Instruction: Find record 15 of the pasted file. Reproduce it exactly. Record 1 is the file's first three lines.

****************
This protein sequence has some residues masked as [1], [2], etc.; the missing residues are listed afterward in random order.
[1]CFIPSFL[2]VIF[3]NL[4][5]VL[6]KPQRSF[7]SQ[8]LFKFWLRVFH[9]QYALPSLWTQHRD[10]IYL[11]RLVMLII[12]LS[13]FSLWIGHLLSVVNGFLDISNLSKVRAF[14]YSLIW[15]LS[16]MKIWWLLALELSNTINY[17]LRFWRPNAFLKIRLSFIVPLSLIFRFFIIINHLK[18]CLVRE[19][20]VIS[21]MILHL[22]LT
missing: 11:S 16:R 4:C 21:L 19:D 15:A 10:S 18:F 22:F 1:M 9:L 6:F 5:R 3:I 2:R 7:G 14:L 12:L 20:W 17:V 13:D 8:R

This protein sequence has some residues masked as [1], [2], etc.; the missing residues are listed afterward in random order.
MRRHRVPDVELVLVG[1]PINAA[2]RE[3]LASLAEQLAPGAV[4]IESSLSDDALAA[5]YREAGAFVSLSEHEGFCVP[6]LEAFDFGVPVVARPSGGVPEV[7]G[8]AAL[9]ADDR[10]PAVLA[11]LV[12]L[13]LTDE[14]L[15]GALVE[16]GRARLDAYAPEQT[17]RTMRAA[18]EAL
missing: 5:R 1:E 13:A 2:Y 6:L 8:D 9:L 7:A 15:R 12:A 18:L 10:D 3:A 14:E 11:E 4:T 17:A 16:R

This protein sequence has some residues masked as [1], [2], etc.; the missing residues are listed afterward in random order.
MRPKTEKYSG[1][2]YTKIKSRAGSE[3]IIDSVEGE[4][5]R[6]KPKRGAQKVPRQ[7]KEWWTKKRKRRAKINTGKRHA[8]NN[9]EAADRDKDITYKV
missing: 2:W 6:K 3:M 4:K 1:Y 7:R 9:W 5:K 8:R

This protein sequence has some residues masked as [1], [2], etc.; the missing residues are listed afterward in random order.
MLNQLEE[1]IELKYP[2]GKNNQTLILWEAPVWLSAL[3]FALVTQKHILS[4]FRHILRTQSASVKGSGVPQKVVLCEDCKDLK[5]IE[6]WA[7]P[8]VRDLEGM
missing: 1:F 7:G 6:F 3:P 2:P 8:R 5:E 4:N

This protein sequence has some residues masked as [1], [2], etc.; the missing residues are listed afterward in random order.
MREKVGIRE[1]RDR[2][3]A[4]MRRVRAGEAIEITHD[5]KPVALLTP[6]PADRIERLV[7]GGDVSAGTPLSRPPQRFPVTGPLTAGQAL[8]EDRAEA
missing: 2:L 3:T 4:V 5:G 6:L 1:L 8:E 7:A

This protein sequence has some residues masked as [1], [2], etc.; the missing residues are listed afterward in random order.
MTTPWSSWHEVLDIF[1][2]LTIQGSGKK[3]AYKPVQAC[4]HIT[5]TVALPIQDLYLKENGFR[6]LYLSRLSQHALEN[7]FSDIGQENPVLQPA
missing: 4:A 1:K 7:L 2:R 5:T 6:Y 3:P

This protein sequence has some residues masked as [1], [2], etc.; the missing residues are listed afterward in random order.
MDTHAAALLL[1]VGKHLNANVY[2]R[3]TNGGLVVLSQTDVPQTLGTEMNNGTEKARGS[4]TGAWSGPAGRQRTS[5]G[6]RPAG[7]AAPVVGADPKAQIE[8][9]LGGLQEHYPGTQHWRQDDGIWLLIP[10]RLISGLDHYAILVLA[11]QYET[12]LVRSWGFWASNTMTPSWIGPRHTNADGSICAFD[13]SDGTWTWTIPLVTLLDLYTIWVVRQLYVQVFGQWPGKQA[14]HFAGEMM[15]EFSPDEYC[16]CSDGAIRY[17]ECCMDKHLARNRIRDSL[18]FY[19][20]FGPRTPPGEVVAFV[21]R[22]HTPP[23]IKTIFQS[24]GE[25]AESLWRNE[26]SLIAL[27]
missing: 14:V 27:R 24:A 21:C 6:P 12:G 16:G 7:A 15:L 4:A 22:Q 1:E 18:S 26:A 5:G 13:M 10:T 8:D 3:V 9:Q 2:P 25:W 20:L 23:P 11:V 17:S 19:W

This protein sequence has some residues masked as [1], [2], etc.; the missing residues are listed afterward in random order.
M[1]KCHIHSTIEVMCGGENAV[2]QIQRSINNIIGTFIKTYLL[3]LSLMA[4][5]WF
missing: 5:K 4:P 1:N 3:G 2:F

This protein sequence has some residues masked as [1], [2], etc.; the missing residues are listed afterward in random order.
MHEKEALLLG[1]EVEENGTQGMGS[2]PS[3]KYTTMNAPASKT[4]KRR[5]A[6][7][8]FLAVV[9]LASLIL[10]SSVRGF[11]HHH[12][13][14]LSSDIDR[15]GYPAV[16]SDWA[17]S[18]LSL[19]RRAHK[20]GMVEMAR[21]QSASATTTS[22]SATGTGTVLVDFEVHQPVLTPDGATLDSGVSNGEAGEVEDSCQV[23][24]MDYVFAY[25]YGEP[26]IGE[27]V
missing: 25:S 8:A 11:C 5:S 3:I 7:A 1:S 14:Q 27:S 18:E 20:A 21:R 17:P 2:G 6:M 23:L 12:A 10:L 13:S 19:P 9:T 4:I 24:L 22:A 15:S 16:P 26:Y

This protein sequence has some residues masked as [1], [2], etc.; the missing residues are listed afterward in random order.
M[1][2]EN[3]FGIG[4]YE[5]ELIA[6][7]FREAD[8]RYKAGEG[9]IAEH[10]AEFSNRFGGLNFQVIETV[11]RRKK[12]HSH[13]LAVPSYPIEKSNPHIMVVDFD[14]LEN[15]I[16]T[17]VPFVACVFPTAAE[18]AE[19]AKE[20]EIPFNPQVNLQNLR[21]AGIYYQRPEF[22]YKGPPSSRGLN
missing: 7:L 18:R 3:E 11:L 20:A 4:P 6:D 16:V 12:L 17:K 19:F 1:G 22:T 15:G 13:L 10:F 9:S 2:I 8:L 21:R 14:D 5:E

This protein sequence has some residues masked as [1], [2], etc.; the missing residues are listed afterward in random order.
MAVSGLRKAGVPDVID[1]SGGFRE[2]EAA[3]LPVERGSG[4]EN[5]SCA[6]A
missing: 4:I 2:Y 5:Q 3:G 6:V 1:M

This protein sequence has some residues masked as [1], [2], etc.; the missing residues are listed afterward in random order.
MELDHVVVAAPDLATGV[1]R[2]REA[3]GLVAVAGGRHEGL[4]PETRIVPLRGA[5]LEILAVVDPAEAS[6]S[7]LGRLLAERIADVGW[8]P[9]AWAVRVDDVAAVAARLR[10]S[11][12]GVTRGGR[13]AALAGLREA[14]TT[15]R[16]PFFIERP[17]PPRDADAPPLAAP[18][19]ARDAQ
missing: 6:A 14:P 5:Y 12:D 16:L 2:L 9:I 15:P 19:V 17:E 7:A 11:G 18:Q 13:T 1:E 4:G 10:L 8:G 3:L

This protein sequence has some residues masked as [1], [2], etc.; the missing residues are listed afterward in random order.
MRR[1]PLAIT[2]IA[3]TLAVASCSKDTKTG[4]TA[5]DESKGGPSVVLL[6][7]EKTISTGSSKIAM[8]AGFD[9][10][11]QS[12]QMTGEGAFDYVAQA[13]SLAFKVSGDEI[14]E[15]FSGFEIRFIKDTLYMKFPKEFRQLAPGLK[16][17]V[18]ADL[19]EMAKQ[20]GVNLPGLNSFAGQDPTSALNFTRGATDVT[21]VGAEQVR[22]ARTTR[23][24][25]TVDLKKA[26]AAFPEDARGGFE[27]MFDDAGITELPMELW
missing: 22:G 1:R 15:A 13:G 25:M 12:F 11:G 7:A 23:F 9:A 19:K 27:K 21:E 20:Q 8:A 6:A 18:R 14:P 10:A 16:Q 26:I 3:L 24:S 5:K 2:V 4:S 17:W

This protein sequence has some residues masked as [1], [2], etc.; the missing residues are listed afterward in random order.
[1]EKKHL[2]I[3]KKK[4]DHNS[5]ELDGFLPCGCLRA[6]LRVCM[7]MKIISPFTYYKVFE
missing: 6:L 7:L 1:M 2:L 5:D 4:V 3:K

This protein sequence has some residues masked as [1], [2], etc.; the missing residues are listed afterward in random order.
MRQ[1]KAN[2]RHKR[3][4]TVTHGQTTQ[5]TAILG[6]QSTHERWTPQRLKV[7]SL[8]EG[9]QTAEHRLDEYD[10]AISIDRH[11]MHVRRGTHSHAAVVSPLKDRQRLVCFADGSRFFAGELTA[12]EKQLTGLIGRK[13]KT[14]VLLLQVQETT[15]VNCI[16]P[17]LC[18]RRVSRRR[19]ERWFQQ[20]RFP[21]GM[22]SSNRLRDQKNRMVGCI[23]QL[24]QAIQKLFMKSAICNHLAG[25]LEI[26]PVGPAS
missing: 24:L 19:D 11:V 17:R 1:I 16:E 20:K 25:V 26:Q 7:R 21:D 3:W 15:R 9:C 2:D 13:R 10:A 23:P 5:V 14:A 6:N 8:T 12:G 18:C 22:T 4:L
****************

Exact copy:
This protein sequence has some residues masked as [1], [2], etc.; the missing residues are listed afterward in random order.
MRQ[1]KAN[2]RHKR[3][4]TVTHGQTTQ[5]TAILG[6]QSTHERWTPQRLKV[7]SL[8]EG[9]QTAEHRLDEYD[10]AISIDRH[11]MHVRRGTHSHAAVVSPLKDRQRLVCFADGSRFFAGELTA[12]EKQLTGLIGRK[13]KT[14]VLLLQVQETT[15]VNCI[16]P[17]LC[18]RRVSRRR[19]ERWFQQ[20]RFP[21]GM[22]SSNRLRDQKNRMVGCI[23]QL[24]QAIQKLFMKSAICNHLAG[25]LEI[26]PVGPAS
missing: 24:L 19:D 11:V 17:R 1:I 16:E 20:K 25:V 26:Q 7:R 21:D 3:W 15:R 9:C 2:D 13:R 10:A 23:P 5:V 14:A 6:N 8:T 12:G 18:C 22:T 4:L